11 African artists to know on Instagram


Following the buzz created from February’s Social Media Week Lagos – now in its fourth year, here is my list of the most interesting African artists to follow on Instagram. Along with Tumblr and YouTube, the site is becoming a popular platform for visual artists to showcase their work.


The street photographer based in Lagos captures everyday scenes in the city. His images also appear on @everydayafrica. In an interview with Time magazine he highlighted the platforms ability to allow photographers to show the images they want irrespective of global pressure. “Still today we, African photographers, often have to fulfil the West’s preconceived ideas of our continent in order to be published internationally. This is something I don’t find particularly refreshing and many times conflicts with my own sensibilities,” he said, continuing that “today, with the use of platforms like Instagram, we can circumvent the traditional gatekeepers and we can publish immediately our images”.



Amaal Said is something of a global diasporan. Born in Denmark to Somali parents, she grew up and still lives in London, England. Her images create a discussion around belonging and young female Muslim identities.  



Zanele Muholi is a South African photographer that has really pushed LGBT issues to the forefront of the country’s media output. Choosing to focus on these themes in a conscious way, her work focusses on history, memory and representation.



Not African but most will be familiar with Peter Dicampio and Austin Merrill’s project especially since it’s spurned many incarnations such as Everyday India, Everyday Middle East and Everyday Eastern Europe. If you are not – the site features the works of photographers such as Ghanaian artist and blogger Nana Kofi Acquah and Ethiopian art director Girma Berta offering a glimpse of daily life from across the continent.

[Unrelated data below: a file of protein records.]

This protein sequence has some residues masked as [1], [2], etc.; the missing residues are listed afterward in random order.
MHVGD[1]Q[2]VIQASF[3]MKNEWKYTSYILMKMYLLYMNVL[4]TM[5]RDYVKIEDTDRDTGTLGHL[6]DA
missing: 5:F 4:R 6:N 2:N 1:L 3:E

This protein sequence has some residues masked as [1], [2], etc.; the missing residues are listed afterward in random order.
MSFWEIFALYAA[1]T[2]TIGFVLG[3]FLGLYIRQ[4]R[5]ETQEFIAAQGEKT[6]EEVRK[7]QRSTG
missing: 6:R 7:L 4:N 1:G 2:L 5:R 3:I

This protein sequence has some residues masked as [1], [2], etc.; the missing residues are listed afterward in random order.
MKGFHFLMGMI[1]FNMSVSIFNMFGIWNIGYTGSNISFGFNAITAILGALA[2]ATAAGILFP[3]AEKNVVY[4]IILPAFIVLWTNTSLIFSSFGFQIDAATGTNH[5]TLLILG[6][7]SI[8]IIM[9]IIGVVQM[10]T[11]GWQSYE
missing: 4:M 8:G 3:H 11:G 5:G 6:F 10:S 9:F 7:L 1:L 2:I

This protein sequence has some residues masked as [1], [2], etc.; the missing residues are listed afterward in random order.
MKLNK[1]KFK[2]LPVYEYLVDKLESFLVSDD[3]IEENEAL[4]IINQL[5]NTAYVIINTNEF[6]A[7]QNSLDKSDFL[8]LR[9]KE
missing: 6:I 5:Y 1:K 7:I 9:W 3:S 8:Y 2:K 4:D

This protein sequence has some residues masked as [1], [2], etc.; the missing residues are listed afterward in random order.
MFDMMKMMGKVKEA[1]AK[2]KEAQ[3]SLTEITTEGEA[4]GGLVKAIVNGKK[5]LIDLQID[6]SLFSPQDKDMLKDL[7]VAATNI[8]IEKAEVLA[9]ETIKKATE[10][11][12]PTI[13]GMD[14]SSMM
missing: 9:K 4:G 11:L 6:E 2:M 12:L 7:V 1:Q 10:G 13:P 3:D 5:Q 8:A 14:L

I have blogged about photographer Fati Abubakar’s work previously and the former nurses’ images have also been the subject of Africa is a Country’s #InstantArchives series. Her Instagram page aims to show another side of Maiduguri, in Borno State Nigeria, one which moves beyond the continuous Boko Haram attacks of which the city is now notorious for.



Ghanaian photographer Nana Kofi Acquah, mentioned previously,  has described himself as an editorial photographer but his works are much broader than this veering into storytelling. His images are bold, colourful and ultimately beautiful.



Based in New York, French and Senegalese visual artist Delphine Diallo is an avid Instagramer, frequently posting her photography works, mixed media collages and 3D creations on the site. Her 3D printed masks are part of a recent collaboration with 3D artist Nate Kolbeck. She was named by the Smithsonian as a rising star, and has been featured in the New York Times. Drawing on her background – she mixes African themes with American pop culture.